I stumbled into the world of fintech. I spent years studying how to be a lawyer, convinced that I wanted to learn the ins and outs of how to navigate the legal world. That changed when I went to the IncMty conference and met the two co-founders for Clip, a Square for LATAM providing new payment infrastructure for local merchants. They sold me on a vision of being able to empower small businesses, like a taco shop, to accept cards using simple, affordable technology, changing the financial lives of SME owners in Mexico.
When I joined Clip I had no idea what product was and found myself doing everything, from risk chargeback to tinkering with the hardware to looking through our data analytics dashboard. As I eventually began to get myself out of the weeds, I developed a great relationship with the CTO and co-founder, who began to introduce me to three pillars of what great product people focus on: Business Development, Engineering, and Design.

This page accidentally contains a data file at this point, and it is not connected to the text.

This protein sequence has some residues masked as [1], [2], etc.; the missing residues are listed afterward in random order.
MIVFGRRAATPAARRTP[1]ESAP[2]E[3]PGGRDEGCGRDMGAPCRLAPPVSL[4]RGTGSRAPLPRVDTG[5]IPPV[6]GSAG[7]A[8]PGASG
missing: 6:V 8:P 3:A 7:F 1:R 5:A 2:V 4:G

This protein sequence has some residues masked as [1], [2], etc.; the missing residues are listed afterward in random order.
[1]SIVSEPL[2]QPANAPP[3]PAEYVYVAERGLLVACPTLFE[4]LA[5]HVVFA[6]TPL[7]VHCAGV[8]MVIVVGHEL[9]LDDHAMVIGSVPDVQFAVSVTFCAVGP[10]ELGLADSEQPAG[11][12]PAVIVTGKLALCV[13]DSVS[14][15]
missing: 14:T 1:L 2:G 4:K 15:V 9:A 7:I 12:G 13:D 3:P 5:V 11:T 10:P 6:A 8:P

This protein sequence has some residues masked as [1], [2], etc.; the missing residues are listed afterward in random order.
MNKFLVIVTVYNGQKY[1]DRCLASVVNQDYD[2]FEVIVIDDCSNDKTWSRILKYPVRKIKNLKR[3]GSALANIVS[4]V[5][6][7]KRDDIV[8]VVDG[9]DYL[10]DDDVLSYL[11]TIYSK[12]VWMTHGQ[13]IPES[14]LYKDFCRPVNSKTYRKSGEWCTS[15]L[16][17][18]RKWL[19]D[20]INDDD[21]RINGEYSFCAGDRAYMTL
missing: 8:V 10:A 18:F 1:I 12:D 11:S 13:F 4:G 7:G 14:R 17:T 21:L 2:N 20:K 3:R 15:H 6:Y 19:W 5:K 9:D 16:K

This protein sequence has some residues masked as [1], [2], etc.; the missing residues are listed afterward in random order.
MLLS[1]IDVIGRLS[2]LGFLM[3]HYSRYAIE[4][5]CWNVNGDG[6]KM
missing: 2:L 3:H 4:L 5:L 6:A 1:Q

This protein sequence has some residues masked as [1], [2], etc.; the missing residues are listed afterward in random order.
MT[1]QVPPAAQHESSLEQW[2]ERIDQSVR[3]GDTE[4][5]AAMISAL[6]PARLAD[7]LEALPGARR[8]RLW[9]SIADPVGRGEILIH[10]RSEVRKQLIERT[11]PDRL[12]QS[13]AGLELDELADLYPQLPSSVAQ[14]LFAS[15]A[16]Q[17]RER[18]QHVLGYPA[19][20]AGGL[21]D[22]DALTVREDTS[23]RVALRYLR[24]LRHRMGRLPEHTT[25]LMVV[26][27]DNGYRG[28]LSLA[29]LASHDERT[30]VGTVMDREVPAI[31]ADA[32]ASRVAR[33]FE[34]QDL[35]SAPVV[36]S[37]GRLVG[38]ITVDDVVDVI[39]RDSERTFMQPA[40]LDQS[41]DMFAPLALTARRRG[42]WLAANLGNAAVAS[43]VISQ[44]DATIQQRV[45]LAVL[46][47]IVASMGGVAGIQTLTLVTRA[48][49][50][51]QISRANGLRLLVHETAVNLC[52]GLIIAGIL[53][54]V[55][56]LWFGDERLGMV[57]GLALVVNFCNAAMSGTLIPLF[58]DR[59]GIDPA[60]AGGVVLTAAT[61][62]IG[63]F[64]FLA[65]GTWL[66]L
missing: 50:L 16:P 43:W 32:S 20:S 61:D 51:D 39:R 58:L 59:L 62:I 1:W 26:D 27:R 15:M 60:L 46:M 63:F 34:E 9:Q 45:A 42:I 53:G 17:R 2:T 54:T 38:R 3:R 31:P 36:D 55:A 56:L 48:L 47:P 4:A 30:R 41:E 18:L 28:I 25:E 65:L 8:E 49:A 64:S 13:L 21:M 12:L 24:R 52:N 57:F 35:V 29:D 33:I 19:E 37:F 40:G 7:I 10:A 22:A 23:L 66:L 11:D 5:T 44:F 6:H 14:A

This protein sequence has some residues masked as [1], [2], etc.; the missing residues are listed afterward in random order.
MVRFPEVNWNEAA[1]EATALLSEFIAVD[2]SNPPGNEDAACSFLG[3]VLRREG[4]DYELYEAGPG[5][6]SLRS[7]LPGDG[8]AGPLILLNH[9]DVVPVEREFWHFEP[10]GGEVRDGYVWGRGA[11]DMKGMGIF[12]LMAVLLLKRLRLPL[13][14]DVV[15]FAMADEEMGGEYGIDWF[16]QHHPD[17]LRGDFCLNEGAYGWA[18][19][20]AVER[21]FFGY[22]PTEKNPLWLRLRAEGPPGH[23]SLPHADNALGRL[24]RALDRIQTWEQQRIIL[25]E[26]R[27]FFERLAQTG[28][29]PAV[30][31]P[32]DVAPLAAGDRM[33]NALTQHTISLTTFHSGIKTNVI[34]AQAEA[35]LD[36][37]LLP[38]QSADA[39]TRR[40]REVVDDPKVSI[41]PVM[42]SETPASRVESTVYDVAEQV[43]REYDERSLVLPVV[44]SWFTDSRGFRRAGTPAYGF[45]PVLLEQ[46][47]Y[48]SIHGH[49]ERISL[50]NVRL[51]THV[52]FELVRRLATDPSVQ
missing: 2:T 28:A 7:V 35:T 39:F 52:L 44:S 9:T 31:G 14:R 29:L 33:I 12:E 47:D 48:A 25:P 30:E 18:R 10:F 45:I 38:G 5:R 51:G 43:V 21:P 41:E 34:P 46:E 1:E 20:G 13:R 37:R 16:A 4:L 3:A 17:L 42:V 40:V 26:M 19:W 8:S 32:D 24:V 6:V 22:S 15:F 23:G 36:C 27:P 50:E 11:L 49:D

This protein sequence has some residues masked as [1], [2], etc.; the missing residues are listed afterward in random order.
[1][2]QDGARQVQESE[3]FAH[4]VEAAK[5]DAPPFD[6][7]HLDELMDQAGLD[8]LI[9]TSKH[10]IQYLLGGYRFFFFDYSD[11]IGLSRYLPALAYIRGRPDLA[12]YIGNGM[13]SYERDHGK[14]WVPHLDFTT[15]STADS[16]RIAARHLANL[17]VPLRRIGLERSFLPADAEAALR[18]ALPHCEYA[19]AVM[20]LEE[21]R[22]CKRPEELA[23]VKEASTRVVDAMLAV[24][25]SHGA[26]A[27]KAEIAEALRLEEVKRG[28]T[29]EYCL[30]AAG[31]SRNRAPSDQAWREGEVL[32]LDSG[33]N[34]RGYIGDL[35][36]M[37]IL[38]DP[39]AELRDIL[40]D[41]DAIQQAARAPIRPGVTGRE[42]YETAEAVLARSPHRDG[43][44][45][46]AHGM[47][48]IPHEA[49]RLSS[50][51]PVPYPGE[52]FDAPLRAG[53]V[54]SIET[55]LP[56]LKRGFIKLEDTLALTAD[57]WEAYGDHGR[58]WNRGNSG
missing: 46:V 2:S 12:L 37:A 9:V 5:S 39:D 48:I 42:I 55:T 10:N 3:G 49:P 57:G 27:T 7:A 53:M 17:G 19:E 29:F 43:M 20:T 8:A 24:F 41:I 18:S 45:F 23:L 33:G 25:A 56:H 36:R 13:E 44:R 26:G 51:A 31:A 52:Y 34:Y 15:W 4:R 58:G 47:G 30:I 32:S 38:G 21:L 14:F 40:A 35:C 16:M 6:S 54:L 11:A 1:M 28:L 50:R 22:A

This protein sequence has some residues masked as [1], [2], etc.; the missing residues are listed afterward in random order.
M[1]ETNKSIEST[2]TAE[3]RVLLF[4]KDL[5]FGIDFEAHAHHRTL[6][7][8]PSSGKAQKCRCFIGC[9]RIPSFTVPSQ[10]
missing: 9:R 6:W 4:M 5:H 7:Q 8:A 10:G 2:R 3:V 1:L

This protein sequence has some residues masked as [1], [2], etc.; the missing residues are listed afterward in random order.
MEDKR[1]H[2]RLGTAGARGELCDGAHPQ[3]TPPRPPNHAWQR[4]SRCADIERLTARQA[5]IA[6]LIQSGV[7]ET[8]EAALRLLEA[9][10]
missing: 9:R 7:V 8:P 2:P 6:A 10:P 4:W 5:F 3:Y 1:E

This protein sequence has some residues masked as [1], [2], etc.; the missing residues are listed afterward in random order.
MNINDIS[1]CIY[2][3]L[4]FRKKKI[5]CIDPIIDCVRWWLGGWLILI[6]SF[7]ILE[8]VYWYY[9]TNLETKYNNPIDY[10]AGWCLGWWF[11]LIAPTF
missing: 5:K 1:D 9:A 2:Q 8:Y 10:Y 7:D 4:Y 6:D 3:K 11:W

As I was upskilling as a product manager, the emphasis on what made a great product manager helped highlight why I was drawn to the intersection of finance and technology. To me, Financial Services are completely outdated. When you bring user design, consumer thinking, and first principles to the space, you understand how you could build cheaper, more effective products, unlock financial services to more people and automate processes to make complex solutions simple.
However, I would place a heavy emphasis on the complexity. Whenever I get asked what I do or where I work, I never go in-depth on what Checkout does and especially not what products I am specifically leading. I know from experience it’s the fastest way for their eyes to slowly glaze over.
Joining On Deck To Expand My Fintech Bubble